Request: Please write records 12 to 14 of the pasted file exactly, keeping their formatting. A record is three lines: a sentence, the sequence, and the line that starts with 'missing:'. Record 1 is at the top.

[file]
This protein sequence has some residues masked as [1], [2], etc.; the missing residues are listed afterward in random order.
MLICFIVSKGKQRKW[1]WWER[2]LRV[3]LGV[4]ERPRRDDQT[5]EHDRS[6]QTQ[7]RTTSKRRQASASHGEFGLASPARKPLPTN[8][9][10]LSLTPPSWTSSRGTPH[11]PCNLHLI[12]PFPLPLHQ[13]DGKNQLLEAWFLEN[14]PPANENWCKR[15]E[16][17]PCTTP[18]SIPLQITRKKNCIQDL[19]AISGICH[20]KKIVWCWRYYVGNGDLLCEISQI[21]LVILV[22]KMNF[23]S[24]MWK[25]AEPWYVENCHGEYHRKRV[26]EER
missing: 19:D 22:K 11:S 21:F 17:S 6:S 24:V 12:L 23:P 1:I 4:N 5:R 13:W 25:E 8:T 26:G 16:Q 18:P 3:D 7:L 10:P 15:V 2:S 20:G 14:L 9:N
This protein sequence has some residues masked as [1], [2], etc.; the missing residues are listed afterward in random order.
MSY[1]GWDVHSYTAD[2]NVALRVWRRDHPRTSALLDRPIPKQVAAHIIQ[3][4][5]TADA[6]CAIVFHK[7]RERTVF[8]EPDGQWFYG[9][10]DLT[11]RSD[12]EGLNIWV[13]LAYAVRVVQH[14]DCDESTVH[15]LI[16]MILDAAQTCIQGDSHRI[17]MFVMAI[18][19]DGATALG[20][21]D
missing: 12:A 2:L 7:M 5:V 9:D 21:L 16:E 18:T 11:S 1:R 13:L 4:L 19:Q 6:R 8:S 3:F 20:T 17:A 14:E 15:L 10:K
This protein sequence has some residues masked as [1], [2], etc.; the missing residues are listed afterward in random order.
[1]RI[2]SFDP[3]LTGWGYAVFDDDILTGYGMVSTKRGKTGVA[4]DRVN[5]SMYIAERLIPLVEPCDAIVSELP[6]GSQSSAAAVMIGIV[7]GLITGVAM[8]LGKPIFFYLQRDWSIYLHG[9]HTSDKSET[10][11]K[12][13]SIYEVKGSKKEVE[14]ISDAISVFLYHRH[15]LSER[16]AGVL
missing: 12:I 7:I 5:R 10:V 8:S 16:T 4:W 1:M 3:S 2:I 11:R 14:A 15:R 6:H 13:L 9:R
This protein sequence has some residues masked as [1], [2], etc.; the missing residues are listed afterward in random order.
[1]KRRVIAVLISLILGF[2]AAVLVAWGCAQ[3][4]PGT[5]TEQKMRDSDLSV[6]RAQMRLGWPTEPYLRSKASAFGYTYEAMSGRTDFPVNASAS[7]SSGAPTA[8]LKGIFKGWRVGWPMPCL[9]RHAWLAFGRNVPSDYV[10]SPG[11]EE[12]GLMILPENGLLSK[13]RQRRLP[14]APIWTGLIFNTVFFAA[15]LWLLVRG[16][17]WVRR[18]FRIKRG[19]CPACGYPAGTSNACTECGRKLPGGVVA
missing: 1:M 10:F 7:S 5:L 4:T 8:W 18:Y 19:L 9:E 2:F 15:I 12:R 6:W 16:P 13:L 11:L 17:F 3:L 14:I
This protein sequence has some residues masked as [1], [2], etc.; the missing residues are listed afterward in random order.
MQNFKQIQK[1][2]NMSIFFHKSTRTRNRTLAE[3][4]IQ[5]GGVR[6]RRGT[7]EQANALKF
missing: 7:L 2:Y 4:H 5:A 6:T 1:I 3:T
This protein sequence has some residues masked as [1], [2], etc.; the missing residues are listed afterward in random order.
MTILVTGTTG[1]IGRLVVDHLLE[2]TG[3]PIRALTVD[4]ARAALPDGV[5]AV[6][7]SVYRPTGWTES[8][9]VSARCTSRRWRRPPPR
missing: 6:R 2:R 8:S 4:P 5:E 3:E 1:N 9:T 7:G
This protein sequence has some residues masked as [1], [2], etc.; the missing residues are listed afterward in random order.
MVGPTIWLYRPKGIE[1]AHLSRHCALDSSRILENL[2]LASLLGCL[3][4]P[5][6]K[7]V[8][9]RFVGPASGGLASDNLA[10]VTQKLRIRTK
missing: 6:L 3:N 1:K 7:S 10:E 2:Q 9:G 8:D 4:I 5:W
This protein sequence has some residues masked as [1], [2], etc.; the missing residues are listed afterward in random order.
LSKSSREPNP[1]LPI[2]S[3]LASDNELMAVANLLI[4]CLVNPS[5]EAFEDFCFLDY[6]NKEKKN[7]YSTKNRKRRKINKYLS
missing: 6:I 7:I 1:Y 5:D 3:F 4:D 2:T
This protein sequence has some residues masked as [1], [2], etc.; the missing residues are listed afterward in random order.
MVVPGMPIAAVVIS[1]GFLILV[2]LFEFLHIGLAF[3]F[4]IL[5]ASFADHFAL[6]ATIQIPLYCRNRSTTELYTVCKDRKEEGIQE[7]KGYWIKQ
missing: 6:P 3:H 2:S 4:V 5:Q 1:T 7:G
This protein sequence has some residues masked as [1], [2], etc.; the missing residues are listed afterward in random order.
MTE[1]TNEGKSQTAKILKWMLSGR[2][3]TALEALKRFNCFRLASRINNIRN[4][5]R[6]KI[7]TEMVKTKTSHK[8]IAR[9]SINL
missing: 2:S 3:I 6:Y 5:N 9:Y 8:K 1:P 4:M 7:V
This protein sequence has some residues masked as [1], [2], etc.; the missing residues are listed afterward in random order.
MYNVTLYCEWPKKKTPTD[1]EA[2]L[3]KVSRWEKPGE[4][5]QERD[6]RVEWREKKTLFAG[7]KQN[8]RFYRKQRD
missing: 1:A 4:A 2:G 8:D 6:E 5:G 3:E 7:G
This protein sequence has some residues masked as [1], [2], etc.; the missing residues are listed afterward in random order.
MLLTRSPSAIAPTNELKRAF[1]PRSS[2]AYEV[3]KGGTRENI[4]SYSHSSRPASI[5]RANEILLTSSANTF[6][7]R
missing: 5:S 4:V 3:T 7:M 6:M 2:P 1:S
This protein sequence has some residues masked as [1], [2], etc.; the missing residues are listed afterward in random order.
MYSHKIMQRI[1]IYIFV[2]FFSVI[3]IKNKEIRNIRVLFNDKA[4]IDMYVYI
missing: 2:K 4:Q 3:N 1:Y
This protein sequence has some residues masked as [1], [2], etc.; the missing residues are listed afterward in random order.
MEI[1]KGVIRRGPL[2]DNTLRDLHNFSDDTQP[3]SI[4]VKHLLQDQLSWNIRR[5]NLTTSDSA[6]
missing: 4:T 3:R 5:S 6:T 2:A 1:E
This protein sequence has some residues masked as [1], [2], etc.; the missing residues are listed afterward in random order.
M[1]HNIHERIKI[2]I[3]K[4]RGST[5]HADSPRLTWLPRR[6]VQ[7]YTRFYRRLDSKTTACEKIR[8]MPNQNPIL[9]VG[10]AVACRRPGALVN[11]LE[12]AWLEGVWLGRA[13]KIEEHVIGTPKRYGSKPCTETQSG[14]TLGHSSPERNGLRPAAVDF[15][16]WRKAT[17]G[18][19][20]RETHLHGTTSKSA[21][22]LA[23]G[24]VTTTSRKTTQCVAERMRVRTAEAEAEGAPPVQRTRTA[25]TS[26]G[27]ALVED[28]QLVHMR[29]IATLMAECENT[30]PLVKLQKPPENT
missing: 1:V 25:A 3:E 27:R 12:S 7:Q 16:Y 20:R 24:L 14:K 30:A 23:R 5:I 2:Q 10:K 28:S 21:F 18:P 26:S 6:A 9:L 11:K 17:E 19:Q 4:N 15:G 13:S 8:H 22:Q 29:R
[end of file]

This protein sequence has some residues masked as [1], [2], etc.; the missing residues are listed afterward in random order.
MLLTRSPSAIAPTNELKRAF[1]PRSS[2]AYEV[3]KGGTRENI[4]SYSHSSRPASI[5]RANEILLTSSANTF[6][7]R
missing: 5:S 4:V 3:T 7:M 6:M 2:P 1:S
This protein sequence has some residues masked as [1], [2], etc.; the missing residues are listed afterward in random order.
MYSHKIMQRI[1]IYIFV[2]FFSVI[3]IKNKEIRNIRVLFNDKA[4]IDMYVYI
missing: 2:K 4:Q 3:N 1:Y
This protein sequence has some residues masked as [1], [2], etc.; the missing residues are listed afterward in random order.
MEI[1]KGVIRRGPL[2]DNTLRDLHNFSDDTQP[3]SI[4]VKHLLQDQLSWNIRR[5]NLTTSDSA[6]
missing: 4:T 3:R 5:S 6:T 2:A 1:E